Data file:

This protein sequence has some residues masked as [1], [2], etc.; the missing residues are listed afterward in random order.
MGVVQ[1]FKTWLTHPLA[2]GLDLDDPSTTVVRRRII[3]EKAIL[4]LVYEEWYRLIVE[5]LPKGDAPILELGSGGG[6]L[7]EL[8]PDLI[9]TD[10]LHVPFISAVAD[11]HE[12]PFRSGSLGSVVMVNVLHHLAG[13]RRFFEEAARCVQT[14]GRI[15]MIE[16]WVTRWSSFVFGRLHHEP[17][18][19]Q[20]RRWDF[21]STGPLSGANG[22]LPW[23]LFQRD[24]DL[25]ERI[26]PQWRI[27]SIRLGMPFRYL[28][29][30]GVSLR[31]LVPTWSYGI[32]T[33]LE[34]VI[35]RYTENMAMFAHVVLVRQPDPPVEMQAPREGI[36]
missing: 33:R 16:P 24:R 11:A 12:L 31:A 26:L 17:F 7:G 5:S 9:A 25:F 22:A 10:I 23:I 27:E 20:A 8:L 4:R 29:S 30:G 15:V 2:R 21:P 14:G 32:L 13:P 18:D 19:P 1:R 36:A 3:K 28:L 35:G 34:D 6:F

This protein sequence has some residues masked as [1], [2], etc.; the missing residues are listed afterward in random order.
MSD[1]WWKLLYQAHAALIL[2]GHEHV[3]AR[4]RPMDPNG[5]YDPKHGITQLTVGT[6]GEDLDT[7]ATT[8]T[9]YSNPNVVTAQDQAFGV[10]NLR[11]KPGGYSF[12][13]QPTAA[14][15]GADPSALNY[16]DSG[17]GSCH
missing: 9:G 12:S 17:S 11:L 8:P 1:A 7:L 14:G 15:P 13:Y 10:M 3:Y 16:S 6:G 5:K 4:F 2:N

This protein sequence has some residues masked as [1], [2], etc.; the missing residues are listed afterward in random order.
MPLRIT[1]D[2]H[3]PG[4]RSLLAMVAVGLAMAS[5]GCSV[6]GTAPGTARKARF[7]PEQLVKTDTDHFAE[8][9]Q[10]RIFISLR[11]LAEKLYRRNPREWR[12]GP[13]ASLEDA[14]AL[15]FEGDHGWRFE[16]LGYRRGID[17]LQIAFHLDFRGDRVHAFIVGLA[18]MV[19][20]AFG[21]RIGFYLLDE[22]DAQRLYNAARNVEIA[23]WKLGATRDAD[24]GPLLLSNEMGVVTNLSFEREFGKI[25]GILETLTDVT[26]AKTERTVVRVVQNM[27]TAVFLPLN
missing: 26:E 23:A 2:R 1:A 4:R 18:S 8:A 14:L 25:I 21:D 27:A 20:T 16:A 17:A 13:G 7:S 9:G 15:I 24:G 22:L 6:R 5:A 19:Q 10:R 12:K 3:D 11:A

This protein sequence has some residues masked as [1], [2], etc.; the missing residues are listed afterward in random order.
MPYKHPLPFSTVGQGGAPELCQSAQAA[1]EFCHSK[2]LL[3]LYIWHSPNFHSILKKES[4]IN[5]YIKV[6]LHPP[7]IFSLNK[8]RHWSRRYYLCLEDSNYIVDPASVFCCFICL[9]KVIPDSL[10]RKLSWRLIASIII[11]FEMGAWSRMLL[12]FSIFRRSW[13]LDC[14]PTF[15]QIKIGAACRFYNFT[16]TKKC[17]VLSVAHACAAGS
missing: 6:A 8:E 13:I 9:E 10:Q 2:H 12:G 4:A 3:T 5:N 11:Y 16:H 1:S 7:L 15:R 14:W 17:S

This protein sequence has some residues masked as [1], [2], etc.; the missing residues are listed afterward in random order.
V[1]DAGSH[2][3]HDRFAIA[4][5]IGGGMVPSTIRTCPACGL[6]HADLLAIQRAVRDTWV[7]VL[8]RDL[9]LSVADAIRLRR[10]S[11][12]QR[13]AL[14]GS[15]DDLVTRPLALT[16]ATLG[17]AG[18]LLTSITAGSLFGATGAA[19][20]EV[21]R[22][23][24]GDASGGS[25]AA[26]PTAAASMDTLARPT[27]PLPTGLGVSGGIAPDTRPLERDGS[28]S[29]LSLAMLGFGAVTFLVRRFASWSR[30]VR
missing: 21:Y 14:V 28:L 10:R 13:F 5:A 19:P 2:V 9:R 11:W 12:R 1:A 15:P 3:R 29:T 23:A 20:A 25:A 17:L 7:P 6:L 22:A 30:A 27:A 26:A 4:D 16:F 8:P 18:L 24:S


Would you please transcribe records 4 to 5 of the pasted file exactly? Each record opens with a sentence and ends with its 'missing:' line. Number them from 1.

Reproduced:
This protein sequence has some residues masked as [1], [2], etc.; the missing residues are listed afterward in random order.
MPYKHPLPFSTVGQGGAPELCQSAQAA[1]EFCHSK[2]LL[3]LYIWHSPNFHSILKKES[4]IN[5]YIKV[6]LHPP[7]IFSLNK[8]RHWSRRYYLCLEDSNYIVDPASVFCCFICL[9]KVIPDSL[10]RKLSWRLIASIII[11]FEMGAWSRMLL[12]FSIFRRSW[13]LDC[14]PTF[15]QIKIGAACRFYNFT[16]TKKC[17]VLSVAHACAAGS
missing: 6:A 8:E 13:I 9:E 10:Q 2:H 12:G 4:A 3:T 5:N 11:Y 16:H 1:S 7:L 15:R 14:W 17:S

This protein sequence has some residues masked as [1], [2], etc.; the missing residues are listed afterward in random order.
V[1]DAGSH[2][3]HDRFAIA[4][5]IGGGMVPSTIRTCPACGL[6]HADLLAIQRAVRDTWV[7]VL[8]RDL[9]LSVADAIRLRR[10]S[11][12]QR[13]AL[14]GS[15]DDLVTRPLALT[16]ATLG[17]AG[18]LLTSITAGSLFGATGAA[19][20]EV[21]R[22][23][24]GDASGGS[25]AA[26]PTAAASMDTLARPT[27]PLPTGLGVSGGIAPDTRPLERDGS[28]S[29]LSLAMLGFGAVTFLVRRFASWSR[30]VR
missing: 21:Y 14:V 28:L 10:R 13:F 5:A 19:P 2:V 9:R 11:W 12:R 1:A 15:P 3:R 29:T 23:A 20:A 25:A 17:L 7:P 6:L 22:A 30:A 27:A 26:A 4:D 16:F 8:P 18:L 24:S